George Russell was the most recent driver to suffer a three-place grid penalty after colliding with Carlos Sainz during the Silverstone sprint race, causing the Ferrari to spin off the circuit. Russell’s incident occurred during F1’s new sprint qualifying format, whereas Verstappen’s occurred during a grand prix, yet, perplexingly, Russell received just one superlicence penalty point for his incident, while Verstappen received two.
That may be because Verstappen’s was judged more hazardous, despite the fact that when imposing a penalty, the stewards are only meant to consider the acts that led to the accident, not the consequences.
Comparisons to Hamilton’s punishment at Silverstone are unavoidable, although Hamilton was still in the race at the time and was given a 10-second in-race penalty as well as two superlicence points. The Mercedes driver eventually overcame the time penalty to win the race, which was one of the reasons Red Bull argued it was too lenient, but it’s also possible that Verstappen will win the race in Sochi despite his three-pace penalty.
More likely, the grid penalty in Russia makes it simpler for Red Bull to decide when to replace Verstappen’s power unit and accept the consequent grid penalty for exceeding his engine component limit for the year. Honda found damage to Verstappen’s engine after the Silverstone incident, requiring him to exceed his three-engine limit for the season and incur a grid penalty as a consequence.
Red Bull is said to have considered accepting the penalty in Russia anyhow since overtaking is feasible around the Sochi Autodrom, and doing so would now nullify Verstappen’s punishment in Monza.
Is it possible that Verstappen might have avoided the collision?
During the Italian F1 Grand Prix at Autodromo di Monza, Max Verstappen and Lewis Hamilton collided. Formula 1/Formula 1 via Getty Images, photo by Dan Istitene
Verstappen said Hamilton “squeezed” him twice entering Turn 1 and approaching Turn 2, forcing him over the kerbs and causing him to lose control.
The Red Bull driver said that if Hamilton had given him more room at the apex, Hamilton would have had a better exit out of the turn and would have maintained position anyway.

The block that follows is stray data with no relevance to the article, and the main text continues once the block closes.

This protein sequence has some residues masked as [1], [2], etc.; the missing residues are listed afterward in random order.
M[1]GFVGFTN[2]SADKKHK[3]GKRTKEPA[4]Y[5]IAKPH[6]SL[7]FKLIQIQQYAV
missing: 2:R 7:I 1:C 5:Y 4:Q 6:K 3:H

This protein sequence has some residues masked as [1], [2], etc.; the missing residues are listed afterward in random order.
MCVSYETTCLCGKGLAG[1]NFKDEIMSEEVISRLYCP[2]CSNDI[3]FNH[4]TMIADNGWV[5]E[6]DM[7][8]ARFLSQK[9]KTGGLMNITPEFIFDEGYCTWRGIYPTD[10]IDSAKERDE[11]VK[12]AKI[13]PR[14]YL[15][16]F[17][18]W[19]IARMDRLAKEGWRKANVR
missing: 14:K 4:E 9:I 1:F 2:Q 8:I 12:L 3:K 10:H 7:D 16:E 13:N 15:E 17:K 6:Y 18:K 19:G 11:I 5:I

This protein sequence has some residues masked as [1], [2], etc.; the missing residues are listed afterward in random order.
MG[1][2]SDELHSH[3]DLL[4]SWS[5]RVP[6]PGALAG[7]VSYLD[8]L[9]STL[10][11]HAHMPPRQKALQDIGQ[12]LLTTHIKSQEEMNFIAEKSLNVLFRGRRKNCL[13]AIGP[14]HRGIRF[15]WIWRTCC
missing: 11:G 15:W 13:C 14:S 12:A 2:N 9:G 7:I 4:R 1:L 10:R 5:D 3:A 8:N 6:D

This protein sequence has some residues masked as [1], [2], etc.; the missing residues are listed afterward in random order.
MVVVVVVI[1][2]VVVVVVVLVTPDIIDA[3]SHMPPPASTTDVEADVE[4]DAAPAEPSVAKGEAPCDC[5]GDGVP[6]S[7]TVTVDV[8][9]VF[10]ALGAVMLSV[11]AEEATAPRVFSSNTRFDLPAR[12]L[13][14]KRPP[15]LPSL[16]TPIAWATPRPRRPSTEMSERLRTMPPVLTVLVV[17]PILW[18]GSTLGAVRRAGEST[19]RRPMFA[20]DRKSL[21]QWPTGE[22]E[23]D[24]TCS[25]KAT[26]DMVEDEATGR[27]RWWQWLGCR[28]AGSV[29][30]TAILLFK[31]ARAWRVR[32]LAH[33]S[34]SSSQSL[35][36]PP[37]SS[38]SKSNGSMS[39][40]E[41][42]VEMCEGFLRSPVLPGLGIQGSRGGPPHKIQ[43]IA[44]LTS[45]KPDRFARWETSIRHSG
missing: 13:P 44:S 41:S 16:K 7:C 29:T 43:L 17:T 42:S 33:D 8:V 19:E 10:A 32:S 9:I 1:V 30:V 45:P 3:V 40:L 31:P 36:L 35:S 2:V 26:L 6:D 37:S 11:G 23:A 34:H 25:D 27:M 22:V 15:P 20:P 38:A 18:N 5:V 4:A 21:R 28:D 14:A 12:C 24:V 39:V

“Of course, what occurred with the result was extremely terrible,” Verstappen remarked. “When he came out of the pits, he realized it was going to be tight; he realized that as soon as the white line [separating pit lane and track] was completed and he went to the left under braking, I had to go into the green bit [at the track’s side].”
“I still believed there was a chance to fight.” I walked around the outside, and then he continued to move me out of space, forcing me to take the sausage kerb. We unfortunately collided.
“At the end of the day, it was a pity because I do not believe it was necessary. He would have passed me out of Turn 2 if we had continued racing since the outside of Turn 2 had greater traction.”
Hamilton predicted Verstappen would pull out of the move and cut the chicane, as he had done on the opening lap at the Roggia chicane.
“I was ahead in Turn 1, I allowed enough space coming into the turn, but we barreled at the same speed, and I was ahead in Turn 2,” he said. “Ultimately, he lost control, crossed the curb, and collided with me, therefore I don’t consider myself to be at blame since I was struck from behind.”
“There comes a moment when you have to accept that you won’t make the turn and go over [the run off]. Everyone else has crossed the kerbs, so I’m not sure why Max hasn’t.”
Verstappen could have easily avoided the overtake and continued into the run-off. In less than 24 hours, Verstappen’s teammate Sergio Perez escaped a similar collision when attempting to overtake Lance Stroll’s Aston Martin in the sprint race.
Perez was trying to pass Stroll around the outside of Turn 1 and into Turn 2, similar to Verstappen, and had his vehicle considerably closer to Stroll on the approach to Turn 1 than Verstappen did with Hamilton. When they got to Turn 2, though, Perez abandoned the overtake and went to the run off, cutting the turn and averting a collision.
Perez continued to hang on to the place he earned by bypassing the chicane for half a lap after his team ordered him to give it back. The next lap, he made a successful move at the first chicane to seize the lead.
The stewards scrutinized the whole sequence of events to ensure Perez relinquished the position soon enough and did not acquire a long-term advantage, which he did not.
While the two events were not identical, with Hamilton returning from the pits before defending Verstappen while Stroll and Perez were racing at full speed down the whole pit straight, it was evidence that the accident on Sunday might have been prevented if Verstappen had chosen to use the run off.